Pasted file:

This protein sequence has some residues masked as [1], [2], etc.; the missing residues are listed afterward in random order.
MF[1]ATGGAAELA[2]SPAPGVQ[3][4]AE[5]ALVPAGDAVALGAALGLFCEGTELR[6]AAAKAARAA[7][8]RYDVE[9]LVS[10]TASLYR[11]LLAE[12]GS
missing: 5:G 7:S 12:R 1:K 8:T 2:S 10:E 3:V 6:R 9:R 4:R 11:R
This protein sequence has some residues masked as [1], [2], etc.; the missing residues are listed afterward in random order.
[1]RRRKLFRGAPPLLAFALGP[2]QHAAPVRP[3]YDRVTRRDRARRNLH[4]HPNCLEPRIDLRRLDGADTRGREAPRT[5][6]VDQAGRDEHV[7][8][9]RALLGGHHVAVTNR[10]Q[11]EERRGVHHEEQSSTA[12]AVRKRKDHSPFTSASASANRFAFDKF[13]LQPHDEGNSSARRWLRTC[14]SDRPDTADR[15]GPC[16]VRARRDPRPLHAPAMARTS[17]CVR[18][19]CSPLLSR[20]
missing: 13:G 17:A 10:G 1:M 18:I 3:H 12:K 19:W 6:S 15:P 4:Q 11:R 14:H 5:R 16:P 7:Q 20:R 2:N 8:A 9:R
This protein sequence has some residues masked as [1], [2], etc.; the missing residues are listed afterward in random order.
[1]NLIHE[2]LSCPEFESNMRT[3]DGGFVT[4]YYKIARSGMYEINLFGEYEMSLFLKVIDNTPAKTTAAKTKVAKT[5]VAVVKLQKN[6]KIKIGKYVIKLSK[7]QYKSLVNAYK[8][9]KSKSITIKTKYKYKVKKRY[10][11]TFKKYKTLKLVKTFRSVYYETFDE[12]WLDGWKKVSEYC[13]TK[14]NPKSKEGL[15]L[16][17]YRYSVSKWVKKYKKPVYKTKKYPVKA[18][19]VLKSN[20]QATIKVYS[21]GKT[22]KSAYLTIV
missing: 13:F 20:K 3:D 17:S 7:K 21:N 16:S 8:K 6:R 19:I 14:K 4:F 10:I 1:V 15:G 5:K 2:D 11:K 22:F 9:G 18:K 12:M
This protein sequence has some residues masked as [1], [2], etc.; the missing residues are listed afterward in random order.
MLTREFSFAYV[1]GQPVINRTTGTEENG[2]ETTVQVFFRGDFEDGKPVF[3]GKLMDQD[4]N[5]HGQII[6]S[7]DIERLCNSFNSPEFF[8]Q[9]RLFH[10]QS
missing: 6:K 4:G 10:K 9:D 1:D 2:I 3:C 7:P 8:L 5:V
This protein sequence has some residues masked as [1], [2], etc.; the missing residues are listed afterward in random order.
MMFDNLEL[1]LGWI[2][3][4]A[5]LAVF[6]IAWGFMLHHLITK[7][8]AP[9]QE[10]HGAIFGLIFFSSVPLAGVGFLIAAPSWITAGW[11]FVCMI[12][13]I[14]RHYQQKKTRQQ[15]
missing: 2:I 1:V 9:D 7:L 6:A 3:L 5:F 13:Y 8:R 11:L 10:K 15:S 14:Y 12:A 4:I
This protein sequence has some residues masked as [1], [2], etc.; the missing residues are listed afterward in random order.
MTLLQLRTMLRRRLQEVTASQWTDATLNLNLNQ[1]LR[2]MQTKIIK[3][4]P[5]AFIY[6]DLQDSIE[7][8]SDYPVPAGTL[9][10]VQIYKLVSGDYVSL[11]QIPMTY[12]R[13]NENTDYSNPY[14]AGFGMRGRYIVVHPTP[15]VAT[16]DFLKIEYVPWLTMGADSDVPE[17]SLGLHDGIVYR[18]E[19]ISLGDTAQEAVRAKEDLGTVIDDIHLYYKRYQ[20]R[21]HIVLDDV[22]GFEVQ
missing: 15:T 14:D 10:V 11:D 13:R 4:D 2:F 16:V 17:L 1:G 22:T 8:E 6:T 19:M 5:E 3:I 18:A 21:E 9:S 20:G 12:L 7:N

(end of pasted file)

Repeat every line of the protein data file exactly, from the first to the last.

This protein sequence has some residues masked as [1], [2], etc.; the missing residues are listed afterward in random order.
MF[1]ATGGAAELA[2]SPAPGVQ[3][4]AE[5]ALVPAGDAVALGAALGLFCEGTELR[6]AAAKAARAA[7][8]RYDVE[9]LVS[10]TASLYR[11]LLAE[12]GS
missing: 5:G 7:S 12:R 1:K 8:T 2:S 10:E 3:V 6:R 9:R 4:R 11:R
This protein sequence has some residues masked as [1], [2], etc.; the missing residues are listed afterward in random order.
[1]RRRKLFRGAPPLLAFALGP[2]QHAAPVRP[3]YDRVTRRDRARRNLH[4]HPNCLEPRIDLRRLDGADTRGREAPRT[5][6]VDQAGRDEHV[7][8][9]RALLGGHHVAVTNR[10]Q[11]EERRGVHHEEQSSTA[12]AVRKRKDHSPFTSASASANRFAFDKF[13]LQPHDEGNSSARRWLRTC[14]SDRPDTADR[15]GPC[16]VRARRDPRPLHAPAMARTS[17]CVR[18][19]CSPLLSR[20]
missing: 13:G 17:A 10:G 1:M 18:I 3:H 12:K 19:W 6:S 15:P 4:Q 11:R 14:H 5:R 16:P 7:Q 20:R 2:N 8:A 9:R
This protein sequence has some residues masked as [1], [2], etc.; the missing residues are listed afterward in random order.
[1]NLIHE[2]LSCPEFESNMRT[3]DGGFVT[4]YYKIARSGMYEINLFGEYEMSLFLKVIDNTPAKTTAAKTKVAKT[5]VAVVKLQKN[6]KIKIGKYVIKLSK[7]QYKSLVNAYK[8][9]KSKSITIKTKYKYKVKKRY[10][11]TFKKYKTLKLVKTFRSVYYETFDE[12]WLDGWKKVSEYC[13]TK[14]NPKSKEGL[15]L[16][17]YRYSVSKWVKKYKKPVYKTKKYPVKA[18][19]VLKSN[20]QATIKVYS[21]GKT[22]KSAYLTIV
missing: 13:F 20:K 3:D 17:S 7:K 21:N 16:S 8:K 6:R 19:I 14:K 4:F 10:I 1:V 15:G 5:K 2:D 11:K 22:F 9:G 18:K 12:M
This protein sequence has some residues masked as [1], [2], etc.; the missing residues are listed afterward in random order.
MLTREFSFAYV[1]GQPVINRTTGTEENG[2]ETTVQVFFRGDFEDGKPVF[3]GKLMDQD[4]N[5]HGQII[6]S[7]DIERLCNSFNSPEFF[8]Q[9]RLFH[10]QS
missing: 6:K 4:G 10:K 9:D 1:D 2:I 3:C 7:P 8:L 5:V
This protein sequence has some residues masked as [1], [2], etc.; the missing residues are listed afterward in random order.
MMFDNLEL[1]LGWI[2][3][4]A[5]LAVF[6]IAWGFMLHHLITK[7][8]AP[9]QE[10]HGAIFGLIFFSSVPLAGVGFLIAAPSWITAGW[11]FVCMI[12][13]I[14]RHYQQKKTRQQ[15]
missing: 2:I 1:V 9:D 7:L 6:A 3:L 5:F 13:Y 8:R 11:L 10:K 15:S 14:Y 12:A 4:I
This protein sequence has some residues masked as [1], [2], etc.; the missing residues are listed afterward in random order.
MTLLQLRTMLRRRLQEVTASQWTDATLNLNLNQ[1]LR[2]MQTKIIK[3][4]P[5]AFIY[6]DLQDSIE[7][8]SDYPVPAGTL[9][10]VQIYKLVSGDYVSL[11]QIPMTY[12]R[13]NENTDYSNPY[14]AGFGMRGRYIVVHPTP[15]VAT[16]DFLKIEYVPWLTMGADSDVPE[17]SLGLHDGIVYR[18]E[19]ISLGDTAQEAVRAKEDLGTVIDDIHLYYKRYQ[20]R[21]HIVLDDV[22]GFEVQ
missing: 15:T 14:D 10:V 11:D 13:R 4:D 2:F 16:V 17:L 1:G 22:T 8:E 6:T 19:M 5:E 3:I 18:A 21:E 9:S 20:G 12:L 7:N